|Bride & Groom Signing a Contract|
Business professionals know that contracts are a part of every day business. While many lack law degrees, business pros take the time to read the contracts and understand all the nuances.
Much to my surprise, the wedding industry has a somewhat lackadaisical approach to contracts. Some individuals feel that a hand shake is enough while others agree to terms put on a napkin. Going into a contract with a vendor is a critical way to ensure that expectations are met on the part of both parties. It’s also legally enforceable in a court of law. A judge would have difficulty upholding a verbal contract or an agreement scribbled on a napkin.
Business-savvy brides should ensure that each and every vendor they hire have clear and written terms on the contract to protect them and the big day. The Knot features a web page that walks you through all elements required for each vendor contract. Boiled down to the basics, here are 5 common elements that every vendor contract should have:
Be sure that the contract inludes the bride’s name, groom’s name, and vendor’s or company’s name. Doing so allows you to identify who is responsible in the contract. Typically the individual making the offer (the vendor) requires that the individual accepting the offer (the bride and groom) put their name in the first line of the contract. And don’t forget to get signatures with dates next to them to prove that all parties willingly agree.
Be very specific when you identify how and when you expect the goods or services to be received in the contract. If you expect your photographer to be at your parents house 3 hours before the ceremony, make sure that is included in the contract. As nice as it would be, your vendors can’t read your mind, so say your expectations out loud and include it on the contract. Be sure set-up time, start, finish, and break-down time are listed, as well as the name of the person or persons who will be performing the service. Delivery of products after the wedding (such as photographs or videos) should be listed along with a date by which you will receive the product.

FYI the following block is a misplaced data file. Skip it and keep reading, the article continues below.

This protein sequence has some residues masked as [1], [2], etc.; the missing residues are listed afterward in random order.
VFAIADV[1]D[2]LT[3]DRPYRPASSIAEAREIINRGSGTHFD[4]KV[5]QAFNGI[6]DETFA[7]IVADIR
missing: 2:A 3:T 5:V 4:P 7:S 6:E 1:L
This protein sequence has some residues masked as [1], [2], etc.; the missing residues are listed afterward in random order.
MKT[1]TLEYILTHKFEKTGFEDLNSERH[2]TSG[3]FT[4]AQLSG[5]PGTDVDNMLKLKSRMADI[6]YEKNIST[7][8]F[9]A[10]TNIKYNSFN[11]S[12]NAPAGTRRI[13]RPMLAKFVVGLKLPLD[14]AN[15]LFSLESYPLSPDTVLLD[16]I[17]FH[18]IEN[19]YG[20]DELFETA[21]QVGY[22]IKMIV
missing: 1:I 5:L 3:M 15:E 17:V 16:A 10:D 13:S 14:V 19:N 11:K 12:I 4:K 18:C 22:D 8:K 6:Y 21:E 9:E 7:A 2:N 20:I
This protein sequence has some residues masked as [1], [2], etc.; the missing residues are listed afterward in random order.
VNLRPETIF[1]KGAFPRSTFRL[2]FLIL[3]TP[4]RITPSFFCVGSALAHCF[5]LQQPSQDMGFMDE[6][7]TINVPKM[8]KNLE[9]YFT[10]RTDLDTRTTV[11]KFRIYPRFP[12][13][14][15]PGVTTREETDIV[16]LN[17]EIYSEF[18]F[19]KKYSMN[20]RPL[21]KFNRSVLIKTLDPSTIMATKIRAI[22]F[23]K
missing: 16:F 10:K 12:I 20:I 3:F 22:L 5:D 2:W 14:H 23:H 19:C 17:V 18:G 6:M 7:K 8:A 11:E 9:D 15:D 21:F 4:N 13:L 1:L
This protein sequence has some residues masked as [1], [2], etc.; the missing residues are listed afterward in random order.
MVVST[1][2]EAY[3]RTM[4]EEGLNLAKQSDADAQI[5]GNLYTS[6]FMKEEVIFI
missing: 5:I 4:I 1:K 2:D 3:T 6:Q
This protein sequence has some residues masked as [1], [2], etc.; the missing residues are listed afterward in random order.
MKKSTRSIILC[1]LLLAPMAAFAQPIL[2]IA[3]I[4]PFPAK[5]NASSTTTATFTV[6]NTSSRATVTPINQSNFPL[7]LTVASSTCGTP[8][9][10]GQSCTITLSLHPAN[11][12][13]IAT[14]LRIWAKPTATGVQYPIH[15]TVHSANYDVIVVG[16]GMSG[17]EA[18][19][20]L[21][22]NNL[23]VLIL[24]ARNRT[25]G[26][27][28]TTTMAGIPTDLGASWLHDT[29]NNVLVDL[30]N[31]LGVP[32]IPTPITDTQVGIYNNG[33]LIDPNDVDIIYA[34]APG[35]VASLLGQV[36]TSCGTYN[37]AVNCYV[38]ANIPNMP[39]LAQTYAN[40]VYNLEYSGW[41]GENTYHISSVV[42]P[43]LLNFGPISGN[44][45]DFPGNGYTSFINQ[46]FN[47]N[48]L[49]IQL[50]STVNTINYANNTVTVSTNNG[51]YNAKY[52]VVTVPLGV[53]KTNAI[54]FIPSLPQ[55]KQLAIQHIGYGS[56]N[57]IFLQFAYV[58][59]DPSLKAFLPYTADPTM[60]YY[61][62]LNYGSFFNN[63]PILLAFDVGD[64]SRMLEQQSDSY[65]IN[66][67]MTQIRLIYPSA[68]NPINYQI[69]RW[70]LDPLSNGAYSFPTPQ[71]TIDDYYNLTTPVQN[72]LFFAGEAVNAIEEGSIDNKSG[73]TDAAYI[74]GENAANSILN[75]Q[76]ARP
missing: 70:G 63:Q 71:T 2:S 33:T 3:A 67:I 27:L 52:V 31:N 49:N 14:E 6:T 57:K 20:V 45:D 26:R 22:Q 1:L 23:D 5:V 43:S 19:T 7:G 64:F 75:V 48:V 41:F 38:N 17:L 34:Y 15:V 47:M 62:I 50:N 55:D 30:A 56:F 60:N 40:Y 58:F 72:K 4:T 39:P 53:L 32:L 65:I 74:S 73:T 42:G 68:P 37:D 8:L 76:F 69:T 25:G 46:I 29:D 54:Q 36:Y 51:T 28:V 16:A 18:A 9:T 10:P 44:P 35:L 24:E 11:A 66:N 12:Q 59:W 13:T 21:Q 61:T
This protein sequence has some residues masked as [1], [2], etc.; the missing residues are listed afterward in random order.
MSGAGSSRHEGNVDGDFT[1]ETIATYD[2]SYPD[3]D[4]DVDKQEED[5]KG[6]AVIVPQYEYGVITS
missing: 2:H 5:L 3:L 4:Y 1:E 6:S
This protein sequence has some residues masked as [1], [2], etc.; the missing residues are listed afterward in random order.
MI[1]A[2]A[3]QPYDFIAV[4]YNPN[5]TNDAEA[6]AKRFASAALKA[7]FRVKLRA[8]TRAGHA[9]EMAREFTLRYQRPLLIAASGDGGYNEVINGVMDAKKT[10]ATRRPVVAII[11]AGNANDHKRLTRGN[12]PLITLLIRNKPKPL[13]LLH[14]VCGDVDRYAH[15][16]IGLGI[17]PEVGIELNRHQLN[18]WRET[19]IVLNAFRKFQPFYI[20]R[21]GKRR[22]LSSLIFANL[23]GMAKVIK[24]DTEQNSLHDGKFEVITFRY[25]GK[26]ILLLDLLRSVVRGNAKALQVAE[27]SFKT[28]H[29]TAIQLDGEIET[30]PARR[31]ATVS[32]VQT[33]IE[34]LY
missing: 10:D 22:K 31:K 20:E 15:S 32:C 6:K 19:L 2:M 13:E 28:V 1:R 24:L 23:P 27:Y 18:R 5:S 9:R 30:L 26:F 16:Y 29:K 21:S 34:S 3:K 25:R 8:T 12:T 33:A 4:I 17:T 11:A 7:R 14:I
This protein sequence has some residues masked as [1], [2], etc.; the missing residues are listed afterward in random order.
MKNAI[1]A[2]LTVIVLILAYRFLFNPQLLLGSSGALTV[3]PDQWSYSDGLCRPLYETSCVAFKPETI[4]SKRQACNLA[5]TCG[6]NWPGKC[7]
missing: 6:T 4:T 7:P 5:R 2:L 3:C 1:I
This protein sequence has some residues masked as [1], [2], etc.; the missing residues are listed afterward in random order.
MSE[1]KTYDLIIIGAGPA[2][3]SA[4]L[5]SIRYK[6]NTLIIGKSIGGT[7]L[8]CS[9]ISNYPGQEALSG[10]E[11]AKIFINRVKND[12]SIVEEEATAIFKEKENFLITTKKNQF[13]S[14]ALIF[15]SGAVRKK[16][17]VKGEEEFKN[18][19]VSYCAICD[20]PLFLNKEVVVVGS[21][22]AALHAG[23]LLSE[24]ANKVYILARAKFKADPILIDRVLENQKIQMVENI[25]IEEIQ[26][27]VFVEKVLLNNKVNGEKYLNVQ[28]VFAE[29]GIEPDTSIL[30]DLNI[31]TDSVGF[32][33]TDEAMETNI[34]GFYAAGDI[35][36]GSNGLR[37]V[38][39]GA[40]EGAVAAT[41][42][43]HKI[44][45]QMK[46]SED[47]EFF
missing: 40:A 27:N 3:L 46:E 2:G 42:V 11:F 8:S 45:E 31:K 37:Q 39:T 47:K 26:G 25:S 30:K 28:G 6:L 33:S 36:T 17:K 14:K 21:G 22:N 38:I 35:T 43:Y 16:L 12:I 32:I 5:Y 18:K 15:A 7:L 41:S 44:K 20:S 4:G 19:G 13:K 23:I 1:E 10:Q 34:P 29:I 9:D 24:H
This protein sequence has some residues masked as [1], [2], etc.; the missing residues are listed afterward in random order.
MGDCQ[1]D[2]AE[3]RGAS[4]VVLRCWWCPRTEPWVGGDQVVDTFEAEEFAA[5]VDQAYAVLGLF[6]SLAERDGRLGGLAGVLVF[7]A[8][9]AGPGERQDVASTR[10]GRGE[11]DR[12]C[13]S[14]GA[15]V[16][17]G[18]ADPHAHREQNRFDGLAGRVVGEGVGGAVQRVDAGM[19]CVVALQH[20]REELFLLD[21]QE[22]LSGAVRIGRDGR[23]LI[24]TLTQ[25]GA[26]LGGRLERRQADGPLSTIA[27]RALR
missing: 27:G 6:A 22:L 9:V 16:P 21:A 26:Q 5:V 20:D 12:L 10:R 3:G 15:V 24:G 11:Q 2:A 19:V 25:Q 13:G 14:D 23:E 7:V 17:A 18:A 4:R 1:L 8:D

3. What’s provided
Again, be specific with a detailed list of the goods or services that will be provided. The Knot provides some of the specifics each vendor should include in his/her contract. If what you want is not written in the contract, the vendor is not required to provide the good or service. Include it up front so expectations are set correctly.
4. Cancellation Terms
No one likes to think about what would happen if you had to cancel or delay your wedding. But it’s important that your contract terms indicate what you will be responsible for if something goes awry. As such, be sure that the contract includes the requirements for cancellation by bride and groom, including any fines or deadlines).
In order to make the contract binding, you will need to present compensation when you sign. Be sure to include how much you put down as a deposit and when. Ensure that the subsequent payments schedule and amount expected for each payment (if there is more than one) are included in the contract. The vendor should include a line item indicating if taxes and gratuity are included. Also, make sure that your vendor indicates how they accept payment so that you aren’t surprised or frazzled when they ask for a bank certified check instead of a personal check.
Business-savvy vendors will provide you with an original copy of the contract containing original signatures – they payee and the vendor.
Business-savvy brides should act like business pros when it comes to not only reading through contracts, but ensuring all the required elements are included in the contract. Do not sign a contract unless your vendor includes these five elements.
Question for brides: Which vendor contract has been most thorough for you? Share your story in the comments below.
Picture Source: Dex Knows